Almost everyone who has come in to file with Mortgage arrears has run into dead ends with the Servicers and Mortgage modifications. (Some with decent incomes and only one mortgage) I think I would faint if I actually saw one that worked out. I might be permanently in a coma if I saw a write down of principal...OMG! The sky would fall. Maybe though the people who have received Mortgage mods wont necessarily come here for help.

Katie, we've discussed the limitations in using 722--my concern is its impact wouldn't be broad enough--but maybe you have further thoughts on the issue.

First, the means test might be a big obstacle to widespread impact. Presumably a lot of the people who would be helped by 722 have higher incomes than typical bankruptcy filers. That might mean means test problems, although high secured debt payments would help. This should be possible to at least model with stylized debtors.

Second, these higher income filers might also be higher asset, and not want to surrender non-exempt assets as part of a 7. The choice isn't the house or their junk, but a shot at the house or their junk.

Third, is it worth filing for bankruptcy to get rid of a second lien on the cheap, if the first lien is still a problem? Getting rid of the second will reduce monthly mortgage payments and will make a workout of the first easier, but hardly guaranteed. And a debtor can probably just stop paying on the second irrespective because it won't do the second any good to foreclose, so the real benefit is the easier, but non-guaranteed workout of the first. Let's say it costs $1000 to file for 7. That's an expensive lottery ticket.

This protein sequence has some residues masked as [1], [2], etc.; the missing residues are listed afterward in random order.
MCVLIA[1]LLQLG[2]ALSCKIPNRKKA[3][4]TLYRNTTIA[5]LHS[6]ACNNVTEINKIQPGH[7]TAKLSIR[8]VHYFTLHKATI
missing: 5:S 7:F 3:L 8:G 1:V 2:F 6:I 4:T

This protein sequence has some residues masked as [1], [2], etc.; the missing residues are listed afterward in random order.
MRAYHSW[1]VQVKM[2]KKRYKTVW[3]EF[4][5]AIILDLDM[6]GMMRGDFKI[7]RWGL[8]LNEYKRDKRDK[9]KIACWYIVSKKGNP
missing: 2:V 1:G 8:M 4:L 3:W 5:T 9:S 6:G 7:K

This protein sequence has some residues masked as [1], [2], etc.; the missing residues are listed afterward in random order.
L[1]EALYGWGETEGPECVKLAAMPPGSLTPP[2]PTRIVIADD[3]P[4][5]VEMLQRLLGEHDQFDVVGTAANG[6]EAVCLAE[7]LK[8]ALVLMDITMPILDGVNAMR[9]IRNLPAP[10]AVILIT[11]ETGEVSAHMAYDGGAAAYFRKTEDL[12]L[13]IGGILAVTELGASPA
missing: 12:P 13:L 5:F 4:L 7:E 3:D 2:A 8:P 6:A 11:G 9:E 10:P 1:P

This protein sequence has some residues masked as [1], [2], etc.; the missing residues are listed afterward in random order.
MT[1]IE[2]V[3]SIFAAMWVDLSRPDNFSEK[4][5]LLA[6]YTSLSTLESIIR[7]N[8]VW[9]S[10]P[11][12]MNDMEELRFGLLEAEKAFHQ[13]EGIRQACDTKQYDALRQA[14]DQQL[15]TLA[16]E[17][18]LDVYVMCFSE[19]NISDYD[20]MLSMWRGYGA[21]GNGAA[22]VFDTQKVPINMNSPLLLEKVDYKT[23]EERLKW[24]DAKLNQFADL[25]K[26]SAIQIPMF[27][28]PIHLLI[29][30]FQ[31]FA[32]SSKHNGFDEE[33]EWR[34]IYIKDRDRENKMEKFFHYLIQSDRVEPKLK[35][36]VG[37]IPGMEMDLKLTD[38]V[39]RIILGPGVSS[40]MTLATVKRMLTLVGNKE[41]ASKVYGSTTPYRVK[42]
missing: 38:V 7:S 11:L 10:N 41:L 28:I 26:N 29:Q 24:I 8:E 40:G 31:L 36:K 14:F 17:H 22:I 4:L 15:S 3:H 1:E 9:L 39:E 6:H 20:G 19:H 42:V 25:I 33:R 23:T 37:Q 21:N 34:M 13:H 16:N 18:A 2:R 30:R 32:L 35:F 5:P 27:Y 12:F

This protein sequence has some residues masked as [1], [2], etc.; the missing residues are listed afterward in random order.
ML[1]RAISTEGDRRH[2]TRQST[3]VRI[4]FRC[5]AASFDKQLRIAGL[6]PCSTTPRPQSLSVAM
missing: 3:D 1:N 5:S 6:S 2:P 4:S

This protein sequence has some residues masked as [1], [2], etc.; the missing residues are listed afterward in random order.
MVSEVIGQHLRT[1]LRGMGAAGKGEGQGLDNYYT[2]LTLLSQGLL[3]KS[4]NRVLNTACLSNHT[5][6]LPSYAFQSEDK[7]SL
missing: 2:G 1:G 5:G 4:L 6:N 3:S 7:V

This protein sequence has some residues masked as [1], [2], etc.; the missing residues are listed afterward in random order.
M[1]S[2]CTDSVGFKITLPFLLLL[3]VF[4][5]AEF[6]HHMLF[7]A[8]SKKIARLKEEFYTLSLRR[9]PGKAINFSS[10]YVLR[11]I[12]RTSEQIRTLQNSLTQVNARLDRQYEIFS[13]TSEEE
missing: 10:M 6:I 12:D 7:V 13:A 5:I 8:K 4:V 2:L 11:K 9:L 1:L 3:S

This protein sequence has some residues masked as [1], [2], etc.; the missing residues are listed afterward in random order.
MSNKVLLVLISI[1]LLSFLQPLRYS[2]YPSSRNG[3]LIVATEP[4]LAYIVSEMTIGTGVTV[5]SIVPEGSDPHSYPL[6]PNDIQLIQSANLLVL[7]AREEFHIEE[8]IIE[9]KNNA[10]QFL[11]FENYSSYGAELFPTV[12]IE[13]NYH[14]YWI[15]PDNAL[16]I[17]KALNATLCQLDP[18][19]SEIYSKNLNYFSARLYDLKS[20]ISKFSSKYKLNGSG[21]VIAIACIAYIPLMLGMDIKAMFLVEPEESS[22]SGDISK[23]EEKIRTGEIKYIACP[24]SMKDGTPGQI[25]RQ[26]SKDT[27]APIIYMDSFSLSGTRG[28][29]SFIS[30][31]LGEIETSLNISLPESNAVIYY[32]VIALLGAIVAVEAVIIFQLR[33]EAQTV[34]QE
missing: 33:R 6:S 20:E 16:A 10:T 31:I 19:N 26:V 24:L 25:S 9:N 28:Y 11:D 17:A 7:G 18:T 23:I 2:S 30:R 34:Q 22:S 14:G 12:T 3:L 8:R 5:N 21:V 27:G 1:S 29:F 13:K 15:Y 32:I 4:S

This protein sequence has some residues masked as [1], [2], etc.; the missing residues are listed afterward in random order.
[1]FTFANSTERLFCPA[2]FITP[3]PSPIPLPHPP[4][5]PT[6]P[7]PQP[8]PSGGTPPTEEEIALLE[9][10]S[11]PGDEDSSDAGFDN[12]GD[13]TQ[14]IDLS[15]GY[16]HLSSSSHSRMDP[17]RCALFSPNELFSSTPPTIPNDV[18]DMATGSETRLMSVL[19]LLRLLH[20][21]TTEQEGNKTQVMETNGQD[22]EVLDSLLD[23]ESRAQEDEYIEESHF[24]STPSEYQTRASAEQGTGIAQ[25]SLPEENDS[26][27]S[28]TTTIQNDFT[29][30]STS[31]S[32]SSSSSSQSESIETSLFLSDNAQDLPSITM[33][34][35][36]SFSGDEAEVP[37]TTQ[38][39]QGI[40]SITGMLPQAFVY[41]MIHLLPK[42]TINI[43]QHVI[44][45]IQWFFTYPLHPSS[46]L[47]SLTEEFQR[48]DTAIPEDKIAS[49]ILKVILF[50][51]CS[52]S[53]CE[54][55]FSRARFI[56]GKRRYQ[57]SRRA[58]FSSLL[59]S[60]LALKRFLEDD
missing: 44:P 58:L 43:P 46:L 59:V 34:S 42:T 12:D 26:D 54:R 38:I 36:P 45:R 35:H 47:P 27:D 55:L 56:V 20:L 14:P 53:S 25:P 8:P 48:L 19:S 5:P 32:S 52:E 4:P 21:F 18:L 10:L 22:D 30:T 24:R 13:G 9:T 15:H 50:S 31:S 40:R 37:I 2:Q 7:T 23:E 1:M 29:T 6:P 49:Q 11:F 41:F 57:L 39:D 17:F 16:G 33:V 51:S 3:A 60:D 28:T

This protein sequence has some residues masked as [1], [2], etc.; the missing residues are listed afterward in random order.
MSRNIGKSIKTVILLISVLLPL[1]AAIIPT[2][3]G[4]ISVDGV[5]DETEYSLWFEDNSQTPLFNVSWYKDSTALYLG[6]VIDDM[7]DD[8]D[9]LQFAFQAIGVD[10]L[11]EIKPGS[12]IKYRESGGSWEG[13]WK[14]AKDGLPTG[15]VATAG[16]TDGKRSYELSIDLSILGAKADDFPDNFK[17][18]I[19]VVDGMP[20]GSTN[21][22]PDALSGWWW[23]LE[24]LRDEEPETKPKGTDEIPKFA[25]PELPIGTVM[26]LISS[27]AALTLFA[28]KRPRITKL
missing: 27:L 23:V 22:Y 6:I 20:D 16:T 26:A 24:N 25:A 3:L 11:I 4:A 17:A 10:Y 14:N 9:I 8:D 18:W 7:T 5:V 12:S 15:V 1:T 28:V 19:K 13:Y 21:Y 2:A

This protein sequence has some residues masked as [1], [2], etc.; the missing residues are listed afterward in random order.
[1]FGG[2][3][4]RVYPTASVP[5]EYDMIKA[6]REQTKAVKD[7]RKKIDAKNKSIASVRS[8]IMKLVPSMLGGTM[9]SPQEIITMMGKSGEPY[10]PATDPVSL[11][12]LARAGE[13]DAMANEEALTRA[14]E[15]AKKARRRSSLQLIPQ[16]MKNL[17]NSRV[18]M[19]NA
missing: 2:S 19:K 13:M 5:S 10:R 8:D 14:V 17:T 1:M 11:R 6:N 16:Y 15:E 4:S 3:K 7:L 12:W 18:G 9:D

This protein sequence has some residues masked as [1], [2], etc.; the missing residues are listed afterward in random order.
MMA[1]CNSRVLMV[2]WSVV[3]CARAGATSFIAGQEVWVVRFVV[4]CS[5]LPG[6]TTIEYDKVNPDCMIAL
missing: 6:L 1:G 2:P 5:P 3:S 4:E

Finally, I wonder how much negotiating leverage 722 would really provide. Against a perfectly rational party, it works. But add in the dysfunction in some servicing operations, and that may not matter.

Again, this is not to in any way object to the proposal, but I don't see it having a major impact in and of itself. It would help, but I'm not sure it would help a lot of people. (I'm hoping you can convince me otherwise).